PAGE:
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Charlotte de Rothschild (soprano);

  Founder: Len Mullenger
Classical Editor: Rob Barnett

Robert FUCHS (1847-1927)
Piano Concerto in B flat minor Op. 27 (1891) [36.21]
Friedrich KIEL (1821-1885)

Piano Concerto in B flat major Op. 30 (1864) [27.13]
Martin Roscoe (piano)
BBC Scottish SO/Martyn Brabbins
rec 7-8 Dec 2001, City Hall, Glasgow
HYPERION CDA67354 [63.34]



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This is the thirty-first volume in Hyperion's Romantic Piano Concerto series. Two three movement concertos are offered.

The Fuchs work was written when he was 33. One does not need Hartmut Wecker's notes to detect that Fuchs was a fervent Brahms disciple. Both the grand mien of the Brahms Second Piano Concerto and the craggy virtuosity and striking gestures of the First Concerto are to be heard. Parry's firebrand of a First Symphony also suggests itself. Fuchs has already caught the attention with a Thorofon CD of his violin sonatas (more to come) and the same label has buried in their back catalogue two more CDs including Fuchs' symphonies - works that look to be particularly rewarding.

If Fuchs drank deep at the Brahmsian wellspring Friedrich Kiel's single piano concerto echoes and re-echoes with the orchestral voice of Robert Schumann. The music blends the surreptitiously poetic with extrovert brilliance. Beethovenian pathos also makes an appearance especially in the adagio.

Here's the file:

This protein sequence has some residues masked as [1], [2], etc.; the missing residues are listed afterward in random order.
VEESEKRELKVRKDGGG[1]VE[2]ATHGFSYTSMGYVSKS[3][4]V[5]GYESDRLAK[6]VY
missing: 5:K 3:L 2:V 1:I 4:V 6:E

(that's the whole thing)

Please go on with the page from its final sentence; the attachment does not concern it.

To some extent these two composers live on only because of their famous pupils. For Fuchs it was a roll-call that included Wolf, Schreker, Zemlinsky, Korngold and Sibelius. Kiel numbered amongst his pupils Stanford, Somervell, Bennett, Cowen, Richard Nordraak and Emil Sjögren. Less famous names in the Kiel honour roll include Victor von Herzfeld, Siegfried Ochs, Arnold Mendelssohn, Max Gulbins, Waldemar von Bausznern and Bernard Stavenhagen.

As Hartmut Wecker points out in his splendidly discursive notes, Kiel was killed in a traffic accident at the height of his fame. Fuchs however long outlived his master who had died in 1897. Fuchs’ Brahmsian brotherhood were left high and dry by the new wave represented by Mahler. When Fuchs died in 1927 just short of eighty he had long sunk into obscurity.

What we have here are two ripe and lively German romantic piano concertos despatched in true style by Roscoe and the BBC Scottish. I have visions that this whole series will one day be issued in a special package. By that time perhaps a new carrier will accommodate much of the series in a quarter of the shelf space. On reflection I would rather that the series continued indefinitely. Perhaps having reached the fiftieth volume it will continue as a series 2 for another 50 and feature concertos by Bortkiewicz (2 and 3), the second and third by Scharwenka, Gaze Cooper (determinedly old-fashioned and not a million miles away from Kiel and Fuchs), Roger Sacheverell Coke, the luxuriant Sorabji concertos as well as those by Stavenhagen, Dzerzhinsky (Russian populist romantic) and so many others.

A delight for romantic piano concerto fanciers.
Rob Barnett



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